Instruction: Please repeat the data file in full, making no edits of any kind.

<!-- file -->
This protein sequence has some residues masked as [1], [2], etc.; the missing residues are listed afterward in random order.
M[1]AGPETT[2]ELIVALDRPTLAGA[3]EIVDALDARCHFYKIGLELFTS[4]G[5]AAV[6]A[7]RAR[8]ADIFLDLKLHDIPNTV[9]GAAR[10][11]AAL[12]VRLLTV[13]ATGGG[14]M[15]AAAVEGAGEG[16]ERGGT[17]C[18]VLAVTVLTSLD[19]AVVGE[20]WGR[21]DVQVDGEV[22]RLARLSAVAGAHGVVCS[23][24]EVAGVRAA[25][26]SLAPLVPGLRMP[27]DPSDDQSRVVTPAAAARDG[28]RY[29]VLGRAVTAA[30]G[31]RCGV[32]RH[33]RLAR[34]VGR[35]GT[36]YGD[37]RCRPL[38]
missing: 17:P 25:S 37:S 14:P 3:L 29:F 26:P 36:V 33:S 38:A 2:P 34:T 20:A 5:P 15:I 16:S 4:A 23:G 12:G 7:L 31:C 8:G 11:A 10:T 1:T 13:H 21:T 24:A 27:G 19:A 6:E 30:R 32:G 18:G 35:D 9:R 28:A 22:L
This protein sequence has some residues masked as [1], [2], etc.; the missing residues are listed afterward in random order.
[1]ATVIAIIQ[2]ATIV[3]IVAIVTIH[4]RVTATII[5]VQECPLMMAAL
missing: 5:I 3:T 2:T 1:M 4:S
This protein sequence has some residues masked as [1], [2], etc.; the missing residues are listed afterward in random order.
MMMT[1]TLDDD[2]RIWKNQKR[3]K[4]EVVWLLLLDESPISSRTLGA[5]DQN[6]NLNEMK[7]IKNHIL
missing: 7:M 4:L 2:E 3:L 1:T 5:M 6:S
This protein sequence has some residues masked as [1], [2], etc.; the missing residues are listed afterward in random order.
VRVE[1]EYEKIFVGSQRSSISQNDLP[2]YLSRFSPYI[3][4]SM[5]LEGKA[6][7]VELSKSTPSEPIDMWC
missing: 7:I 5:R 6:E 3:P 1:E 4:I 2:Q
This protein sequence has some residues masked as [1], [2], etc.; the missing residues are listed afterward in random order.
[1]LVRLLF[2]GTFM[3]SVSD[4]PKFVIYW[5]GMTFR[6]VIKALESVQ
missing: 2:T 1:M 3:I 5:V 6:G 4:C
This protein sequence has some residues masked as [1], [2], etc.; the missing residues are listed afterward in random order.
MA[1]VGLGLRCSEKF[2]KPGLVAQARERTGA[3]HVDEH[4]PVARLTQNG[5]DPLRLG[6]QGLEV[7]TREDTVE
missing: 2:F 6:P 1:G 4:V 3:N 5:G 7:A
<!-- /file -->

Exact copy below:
This protein sequence has some residues masked as [1], [2], etc.; the missing residues are listed afterward in random order.
M[1]AGPETT[2]ELIVALDRPTLAGA[3]EIVDALDARCHFYKIGLELFTS[4]G[5]AAV[6]A[7]RAR[8]ADIFLDLKLHDIPNTV[9]GAAR[10][11]AAL[12]VRLLTV[13]ATGGG[14]M[15]AAAVEGAGEG[16]ERGGT[17]C[18]VLAVTVLTSLD[19]AVVGE[20]WGR[21]DVQVDGEV[22]RLARLSAVAGAHGVVCS[23][24]EVAGVRAA[25][26]SLAPLVPGLRMP[27]DPSDDQSRVVTPAAAARDG[28]RY[29]VLGRAVTAA[30]G[31]RCGV[32]RH[33]RLAR[34]VGR[35]GT[36]YGD[37]RCRPL[38]
missing: 17:P 25:S 37:S 14:P 3:L 29:F 26:P 36:V 33:S 38:A 2:P 34:T 20:A 5:P 15:I 16:S 4:A 23:G 12:G 7:L 31:C 8:G 11:A 10:T 1:T 13:H 21:T 24:A 27:G 19:A 6:E 30:R 32:G 18:G 35:D 9:R 28:A 22:L
This protein sequence has some residues masked as [1], [2], etc.; the missing residues are listed afterward in random order.
[1]ATVIAIIQ[2]ATIV[3]IVAIVTIH[4]RVTATII[5]VQECPLMMAAL
missing: 5:I 3:T 2:T 1:M 4:S
This protein sequence has some residues masked as [1], [2], etc.; the missing residues are listed afterward in random order.
MMMT[1]TLDDD[2]RIWKNQKR[3]K[4]EVVWLLLLDESPISSRTLGA[5]DQN[6]NLNEMK[7]IKNHIL
missing: 7:M 4:L 2:E 3:L 1:T 5:M 6:S
This protein sequence has some residues masked as [1], [2], etc.; the missing residues are listed afterward in random order.
VRVE[1]EYEKIFVGSQRSSISQNDLP[2]YLSRFSPYI[3][4]SM[5]LEGKA[6][7]VELSKSTPSEPIDMWC
missing: 7:I 5:R 6:E 3:P 1:E 4:I 2:Q
This protein sequence has some residues masked as [1], [2], etc.; the missing residues are listed afterward in random order.
[1]LVRLLF[2]GTFM[3]SVSD[4]PKFVIYW[5]GMTFR[6]VIKALESVQ
missing: 2:T 1:M 3:I 5:V 6:G 4:C
This protein sequence has some residues masked as [1], [2], etc.; the missing residues are listed afterward in random order.
MA[1]VGLGLRCSEKF[2]KPGLVAQARERTGA[3]HVDEH[4]PVARLTQNG[5]DPLRLG[6]QGLEV[7]TREDTVE
missing: 2:F 6:P 1:G 4:V 3:N 5:G 7:A